The past few weeks seen the Black Hills region experience well below normal temperatures and had given me a serious itch for some hardwater action. On my last open water excursion of the season on Oct. 30th, two anglers got onto the ice for the first time on a small pond! That really got the blood pumping at that news.
Two days later, I got some very temporary relief by getting on the same pond, but only for a half hour because I had to wait for a couple of friends to show up. I still had to work that day, but there was no way I was going out without some friends. Rule #1 on early ice for me is never go without a buddy! I didn't catch anything but drilling holes with the K-drill and turning the Vexilar on again felt great!
Three days later, after receiving some news from another friend of mine that Sylvan Lake was iced over with a few inches in one area, two of my early ice buddies, Matt and Beau, and I headed up there for a couple of hours before I had to return back to town again for work.
Using my spud bar, we poked along the area where my friend had been since his holes were visible and found where the ice was good and where it was thinner. We had better ice within 20 yards of shore before it decreased significantly. Over the two hours we were there, we were rewarded with a terrific trout bite, icing dozens of them on maggots and Clam Maki plastics, including the new Polli XL. The larger size and long tail drove them nuts and many times, the fish screamed in and slammed the bait! It's going to be a good trout plastic for this season for sure. None of the fish were huge, but it was a great way to officially kick off the 2019-20 hardwater season!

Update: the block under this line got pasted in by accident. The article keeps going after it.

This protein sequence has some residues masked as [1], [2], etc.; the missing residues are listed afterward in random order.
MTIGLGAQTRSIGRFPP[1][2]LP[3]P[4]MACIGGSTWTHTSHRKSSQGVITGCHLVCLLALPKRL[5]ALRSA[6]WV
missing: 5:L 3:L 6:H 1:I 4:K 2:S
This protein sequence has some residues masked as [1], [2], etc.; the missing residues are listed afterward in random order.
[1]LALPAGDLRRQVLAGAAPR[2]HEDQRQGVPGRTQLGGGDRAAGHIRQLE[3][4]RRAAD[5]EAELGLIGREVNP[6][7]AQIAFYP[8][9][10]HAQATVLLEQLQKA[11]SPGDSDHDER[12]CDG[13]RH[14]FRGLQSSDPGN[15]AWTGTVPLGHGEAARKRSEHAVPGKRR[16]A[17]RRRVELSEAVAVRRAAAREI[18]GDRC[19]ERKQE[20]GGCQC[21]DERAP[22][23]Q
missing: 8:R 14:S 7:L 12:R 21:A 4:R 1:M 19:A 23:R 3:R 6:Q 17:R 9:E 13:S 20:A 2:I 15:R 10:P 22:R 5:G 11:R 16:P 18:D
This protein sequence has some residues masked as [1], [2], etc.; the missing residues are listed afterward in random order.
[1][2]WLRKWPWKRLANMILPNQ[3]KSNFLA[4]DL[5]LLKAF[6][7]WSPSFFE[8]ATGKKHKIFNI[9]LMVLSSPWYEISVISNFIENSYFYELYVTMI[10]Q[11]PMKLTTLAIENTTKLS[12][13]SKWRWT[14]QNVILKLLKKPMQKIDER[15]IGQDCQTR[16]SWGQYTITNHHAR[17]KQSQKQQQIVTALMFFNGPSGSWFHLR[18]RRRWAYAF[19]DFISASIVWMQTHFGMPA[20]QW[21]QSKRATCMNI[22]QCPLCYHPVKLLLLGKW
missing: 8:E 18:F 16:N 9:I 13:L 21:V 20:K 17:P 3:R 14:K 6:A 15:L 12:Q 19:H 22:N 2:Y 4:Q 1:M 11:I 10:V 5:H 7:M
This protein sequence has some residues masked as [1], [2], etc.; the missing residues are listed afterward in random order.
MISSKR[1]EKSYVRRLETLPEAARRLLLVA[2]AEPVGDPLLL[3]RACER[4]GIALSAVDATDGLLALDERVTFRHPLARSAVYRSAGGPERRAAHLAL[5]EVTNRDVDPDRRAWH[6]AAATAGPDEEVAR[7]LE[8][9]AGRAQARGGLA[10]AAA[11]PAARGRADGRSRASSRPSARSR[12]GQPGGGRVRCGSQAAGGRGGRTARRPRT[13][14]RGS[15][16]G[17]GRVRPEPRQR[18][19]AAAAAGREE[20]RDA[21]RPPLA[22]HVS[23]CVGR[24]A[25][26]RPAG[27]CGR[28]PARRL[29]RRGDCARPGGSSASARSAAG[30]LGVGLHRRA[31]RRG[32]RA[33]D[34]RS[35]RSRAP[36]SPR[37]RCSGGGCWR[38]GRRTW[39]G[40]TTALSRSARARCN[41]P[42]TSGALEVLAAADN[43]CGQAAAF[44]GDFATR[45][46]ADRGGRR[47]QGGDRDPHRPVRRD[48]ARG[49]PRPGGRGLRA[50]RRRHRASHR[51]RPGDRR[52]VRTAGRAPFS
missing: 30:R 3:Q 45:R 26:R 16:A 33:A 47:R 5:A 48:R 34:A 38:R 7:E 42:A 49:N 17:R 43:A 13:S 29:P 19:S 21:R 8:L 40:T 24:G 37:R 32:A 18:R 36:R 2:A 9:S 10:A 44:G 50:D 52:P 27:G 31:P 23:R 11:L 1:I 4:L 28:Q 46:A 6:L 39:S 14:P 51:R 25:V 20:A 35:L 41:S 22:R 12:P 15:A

While we had our Clam Outdoors Ascent suits on and had a life jacket for Beau, we had no desire to test out the flotation features of our suits and used the spud bar a lot to prod along. I also had my safety rope, ice picks, and boot spikes with.
Ice picks are probably the cheapest insurance you can buy for first ice. I like to keep them tucked under my hoodie, but others wear them over their suit. If you don't yet have a float suit, then be sure you always have some ice picks around your neck! They could save your life should the worst happen.
While the ice was certainly enough to hold us, we didn't stay close together either. If you're willing to get on first ice before the recommended 4" has formed, you must exercise the most extreme caution and spare no expense for safety gear. Bring or wear what you have and never go out alone. As other areas in the Ice Belt are now locking up, be sure to take all precautions before venturing out onto first ice. A long ice season is upon us! Let's enjoy it safely.